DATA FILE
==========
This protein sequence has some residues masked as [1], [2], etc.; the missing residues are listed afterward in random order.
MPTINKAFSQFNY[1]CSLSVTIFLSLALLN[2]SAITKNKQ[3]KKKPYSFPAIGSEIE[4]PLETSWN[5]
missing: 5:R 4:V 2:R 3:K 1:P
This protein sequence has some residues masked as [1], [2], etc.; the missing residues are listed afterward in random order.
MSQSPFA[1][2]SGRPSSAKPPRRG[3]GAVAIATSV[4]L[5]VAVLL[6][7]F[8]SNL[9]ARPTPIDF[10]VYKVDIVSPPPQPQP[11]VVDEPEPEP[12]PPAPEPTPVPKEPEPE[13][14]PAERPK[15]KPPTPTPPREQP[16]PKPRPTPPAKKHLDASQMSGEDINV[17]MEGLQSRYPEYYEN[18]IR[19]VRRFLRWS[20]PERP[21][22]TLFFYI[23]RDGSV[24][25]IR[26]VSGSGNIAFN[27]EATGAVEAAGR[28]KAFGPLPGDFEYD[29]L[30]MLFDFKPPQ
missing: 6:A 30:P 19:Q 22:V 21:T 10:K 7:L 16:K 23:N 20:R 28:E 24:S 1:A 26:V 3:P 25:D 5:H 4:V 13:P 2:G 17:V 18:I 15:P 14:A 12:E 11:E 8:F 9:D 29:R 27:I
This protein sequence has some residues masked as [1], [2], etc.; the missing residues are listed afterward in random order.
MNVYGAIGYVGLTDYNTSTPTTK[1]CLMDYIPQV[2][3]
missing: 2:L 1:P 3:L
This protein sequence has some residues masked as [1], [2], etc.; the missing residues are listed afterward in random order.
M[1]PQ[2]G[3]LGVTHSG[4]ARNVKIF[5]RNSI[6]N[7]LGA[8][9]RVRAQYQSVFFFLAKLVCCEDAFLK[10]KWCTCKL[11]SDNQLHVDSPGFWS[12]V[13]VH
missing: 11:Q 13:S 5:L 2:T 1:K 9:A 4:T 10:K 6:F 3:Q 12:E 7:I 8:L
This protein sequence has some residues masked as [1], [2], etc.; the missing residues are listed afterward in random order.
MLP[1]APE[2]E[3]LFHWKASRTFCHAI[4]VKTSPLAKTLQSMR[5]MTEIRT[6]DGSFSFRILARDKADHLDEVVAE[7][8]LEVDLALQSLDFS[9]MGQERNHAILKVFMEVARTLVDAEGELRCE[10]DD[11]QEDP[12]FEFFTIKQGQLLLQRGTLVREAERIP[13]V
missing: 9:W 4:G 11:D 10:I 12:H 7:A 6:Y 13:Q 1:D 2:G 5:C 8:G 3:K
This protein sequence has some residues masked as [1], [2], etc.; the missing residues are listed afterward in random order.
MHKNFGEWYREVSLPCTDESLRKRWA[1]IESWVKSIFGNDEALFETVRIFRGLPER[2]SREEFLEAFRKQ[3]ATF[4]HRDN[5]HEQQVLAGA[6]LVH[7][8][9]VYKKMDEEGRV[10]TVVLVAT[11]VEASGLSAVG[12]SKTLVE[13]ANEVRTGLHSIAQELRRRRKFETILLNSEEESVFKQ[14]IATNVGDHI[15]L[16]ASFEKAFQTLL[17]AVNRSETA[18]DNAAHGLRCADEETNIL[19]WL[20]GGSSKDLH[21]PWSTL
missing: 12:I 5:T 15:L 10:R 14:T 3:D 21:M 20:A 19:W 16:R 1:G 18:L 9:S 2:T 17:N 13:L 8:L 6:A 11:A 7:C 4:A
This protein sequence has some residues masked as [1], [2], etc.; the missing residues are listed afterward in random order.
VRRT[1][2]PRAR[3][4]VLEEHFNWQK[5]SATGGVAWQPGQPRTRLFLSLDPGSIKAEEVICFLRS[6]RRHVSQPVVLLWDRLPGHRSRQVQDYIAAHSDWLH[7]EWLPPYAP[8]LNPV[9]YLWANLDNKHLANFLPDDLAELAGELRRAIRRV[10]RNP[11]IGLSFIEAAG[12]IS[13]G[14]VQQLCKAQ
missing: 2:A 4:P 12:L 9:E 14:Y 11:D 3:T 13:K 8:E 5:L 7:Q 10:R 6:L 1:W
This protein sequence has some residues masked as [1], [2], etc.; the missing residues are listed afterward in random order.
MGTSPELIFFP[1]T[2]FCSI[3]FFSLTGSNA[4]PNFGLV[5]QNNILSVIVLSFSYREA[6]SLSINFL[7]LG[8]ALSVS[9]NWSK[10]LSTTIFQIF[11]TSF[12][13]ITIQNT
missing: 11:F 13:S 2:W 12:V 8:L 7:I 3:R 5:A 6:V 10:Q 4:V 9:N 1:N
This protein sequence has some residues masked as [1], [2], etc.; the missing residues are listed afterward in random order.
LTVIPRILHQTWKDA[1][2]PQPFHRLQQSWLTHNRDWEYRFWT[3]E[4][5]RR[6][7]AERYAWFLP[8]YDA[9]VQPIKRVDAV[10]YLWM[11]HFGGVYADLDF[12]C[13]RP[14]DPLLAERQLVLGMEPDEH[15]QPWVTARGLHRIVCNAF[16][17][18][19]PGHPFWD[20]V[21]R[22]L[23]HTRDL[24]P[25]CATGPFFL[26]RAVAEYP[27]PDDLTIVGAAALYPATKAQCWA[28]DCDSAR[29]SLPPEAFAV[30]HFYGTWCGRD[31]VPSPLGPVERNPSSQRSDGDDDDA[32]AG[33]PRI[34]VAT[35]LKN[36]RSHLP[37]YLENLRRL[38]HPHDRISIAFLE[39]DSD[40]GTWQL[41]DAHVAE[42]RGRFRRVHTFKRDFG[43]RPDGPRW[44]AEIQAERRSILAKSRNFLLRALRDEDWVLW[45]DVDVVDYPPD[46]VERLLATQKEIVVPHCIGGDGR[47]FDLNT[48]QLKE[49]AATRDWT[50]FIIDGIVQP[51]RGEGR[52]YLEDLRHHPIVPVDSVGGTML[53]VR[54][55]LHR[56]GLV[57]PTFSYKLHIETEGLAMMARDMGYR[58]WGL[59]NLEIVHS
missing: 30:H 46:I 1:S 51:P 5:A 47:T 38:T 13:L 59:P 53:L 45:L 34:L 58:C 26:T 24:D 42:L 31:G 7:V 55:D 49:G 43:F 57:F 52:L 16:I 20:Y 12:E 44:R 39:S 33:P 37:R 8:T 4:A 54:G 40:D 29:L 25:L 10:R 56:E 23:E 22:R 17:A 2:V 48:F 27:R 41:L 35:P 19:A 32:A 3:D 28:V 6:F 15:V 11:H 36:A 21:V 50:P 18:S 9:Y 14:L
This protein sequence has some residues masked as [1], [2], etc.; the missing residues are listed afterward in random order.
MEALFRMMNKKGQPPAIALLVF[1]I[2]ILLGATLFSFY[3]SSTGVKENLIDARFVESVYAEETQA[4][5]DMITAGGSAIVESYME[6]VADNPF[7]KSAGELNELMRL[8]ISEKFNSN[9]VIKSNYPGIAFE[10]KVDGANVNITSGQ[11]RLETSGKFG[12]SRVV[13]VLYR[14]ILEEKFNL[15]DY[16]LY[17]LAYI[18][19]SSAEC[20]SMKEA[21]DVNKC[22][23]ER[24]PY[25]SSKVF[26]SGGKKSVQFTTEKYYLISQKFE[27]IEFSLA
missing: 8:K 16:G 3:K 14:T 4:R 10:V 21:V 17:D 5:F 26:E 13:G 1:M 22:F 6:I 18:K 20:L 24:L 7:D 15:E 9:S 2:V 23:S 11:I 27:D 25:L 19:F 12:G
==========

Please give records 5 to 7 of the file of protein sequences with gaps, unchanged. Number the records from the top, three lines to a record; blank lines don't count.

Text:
This protein sequence has some residues masked as [1], [2], etc.; the missing residues are listed afterward in random order.
MLP[1]APE[2]E[3]LFHWKASRTFCHAI[4]VKTSPLAKTLQSMR[5]MTEIRT[6]DGSFSFRILARDKADHLDEVVAE[7][8]LEVDLALQSLDFS[9]MGQERNHAILKVFMEVARTLVDAEGELRCE[10]DD[11]QEDP[12]FEFFTIKQGQLLLQRGTLVREAERIP[13]V
missing: 9:W 4:G 11:D 10:I 12:H 7:A 6:Y 13:Q 1:D 2:G 5:C 8:G 3:K
This protein sequence has some residues masked as [1], [2], etc.; the missing residues are listed afterward in random order.
MHKNFGEWYREVSLPCTDESLRKRWA[1]IESWVKSIFGNDEALFETVRIFRGLPER[2]SREEFLEAFRKQ[3]ATF[4]HRDN[5]HEQQVLAGA[6]LVH[7][8][9]VYKKMDEEGRV[10]TVVLVAT[11]VEASGLSAVG[12]SKTLVE[13]ANEVRTGLHSIAQELRRRRKFETILLNSEEESVFKQ[14]IATNVGDHI[15]L[16]ASFEKAFQTLL[17]AVNRSETA[18]DNAAHGLRCADEETNIL[19]WL[20]GGSSKDLH[21]PWSTL
missing: 12:I 5:T 15:L 10:R 14:T 3:D 21:M 20:A 19:W 16:R 1:G 18:L 9:S 2:T 17:N 13:L 8:L 6:A 11:A 7:C 4:A
This protein sequence has some residues masked as [1], [2], etc.; the missing residues are listed afterward in random order.
VRRT[1][2]PRAR[3][4]VLEEHFNWQK[5]SATGGVAWQPGQPRTRLFLSLDPGSIKAEEVICFLRS[6]RRHVSQPVVLLWDRLPGHRSRQVQDYIAAHSDWLH[7]EWLPPYAP[8]LNPV[9]YLWANLDNKHLANFLPDDLAELAGELRRAIRRV[10]RNP[11]IGLSFIEAAG[12]IS[13]G[14]VQQLCKAQ
missing: 2:A 4:P 12:L 9:E 14:Y 11:D 3:T 13:K 8:E 5:L 7:Q 10:R 6:L 1:W